Avoiding call backs on repair jobs

Stuart Nicholson from Marley
Stuart Nicholson from Marley

In this article, Stuart Nicholson from Marley, outlines the steps contractors can take to reduce call backs if they are carrying out essential roof repairs or ongoing maintenance.

The construction industry, like so many others, is coming to terms with the challenging operating environment due to COVID-19. Movement restrictions and rapidly changing scenarios mean many building projects have been placed on hold.

For roofing contractors, it has meant a temporary shift in work emphasis from delivering brand new roof installations to undertaking vital roof repairs and maintenance. The adverse weather conditions, thanks to the number of intensive storms which arrived closely together in February, resulted in significant volumes of repair work that roofers may be in the process of completing, whilst waiting for normal work conditions to return. 

While new repair work on an existing roof or requests to undertake roofing maintenance tasks will inevitably occur, it is also useful to remember how to avoid call back scenarios once a roof has been installed or an in-situ roof has been repaired. Call backs can be costly in time and resource and come for a variety of reasons including leaking roofs, condensation, damaged or loose tiles and defective products. 

There are a number of steps contractors can take to protect themselves, minimise the risk of call backs and reduce the hassle of any warranty claims. They include:

1)    Get a new fixing specification for every project
All pitched roofs should be fixed to the BS 5534:2014 standard, which means that as well as meeting minimum fixing recommendations, additional nails and clips may be required depending on the roof pitch and degree of exposure. 

Contractors should obtain a free fixing specification from the tile manufacturer for each newbuild or re-roofing project they do, ensuring that the roof is mechanically fixed in an appropriate way to the recognised British Standard calculation method. Whilst this may sound like a hassle, not doing so could lead to costly roof repairs and potentially invalidate any warranties.

For routine maintenance works, including repair and replacement of roof tiles, it is important to ensure that replacement tiles are installed and fixed appropriately, using suitable mechanical fixings, in accordance with industry recognised practice and manufacturers recommendations.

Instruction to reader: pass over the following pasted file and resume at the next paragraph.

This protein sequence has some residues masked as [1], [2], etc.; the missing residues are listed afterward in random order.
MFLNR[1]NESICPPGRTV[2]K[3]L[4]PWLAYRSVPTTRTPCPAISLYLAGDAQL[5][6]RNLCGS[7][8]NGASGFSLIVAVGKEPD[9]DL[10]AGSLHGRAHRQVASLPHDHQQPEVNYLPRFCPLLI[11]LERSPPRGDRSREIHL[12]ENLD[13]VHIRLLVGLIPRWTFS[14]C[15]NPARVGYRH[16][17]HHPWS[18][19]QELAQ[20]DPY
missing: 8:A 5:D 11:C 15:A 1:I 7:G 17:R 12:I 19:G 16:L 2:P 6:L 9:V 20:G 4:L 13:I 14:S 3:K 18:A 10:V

2) Ventilate to prevent condensation
Condensation is a common cause of moisture within the loft space reported by homeowners, which can form due to insufficient ventilation being provided when the roof was installed.

To avoid this type of call back, contractors should comply with BS 5250:2011+A1:2016 ‘Code of practice for control of condensation in buildings’ and BS 9250:2007 ‘Code of practice for design of the air tightness of ceilings in pitched roofs.’

Condensation issues can be varied and complex, and whilst breathable underlays are recognised as a means of control, the provision of low and high-level ventilation, in accordance with BS 5250, is also an established, tried and tested approach towards minimising the risk, without placing the long-term burden of effective roof ventilation on one single element. The cost of adding ventilation components at the outset is relatively small in comparison to having to go back and install ventilation products retrospectively or repair condensation damage. 

3) Select quality dry fix systems
Always use a dry fix system that is compliant with BS 8612 or has BBA certification.  Also remember that not all compliant systems will offer the same levels of performance, and there will be significant differences between various products – ranging from the type of material components are made from, to special design and performance features. 

4) Always follow the manufacturer instructions

Products from different manufacturers may look similar, but there may be notable differences in the correct installation and fixing process, so it’s important to follow the manufacturer’s fitting instructions.

5) Use a roof system from one manufacturer
Using a single source pitched roof system can help roofing contractors reduce the risk of call backs. Sourcing the roof covering, underlay, battens, fixings and accessories from one manufacturer means that all parts of the roof system have been designed and tested to work together, providing reassurance of compatibility, compliance with British Standards and long-term performance.  

For technical support, free fixing specifications and further information about Marley’s 15-year roof system guarantee, visit www.marley.co.uk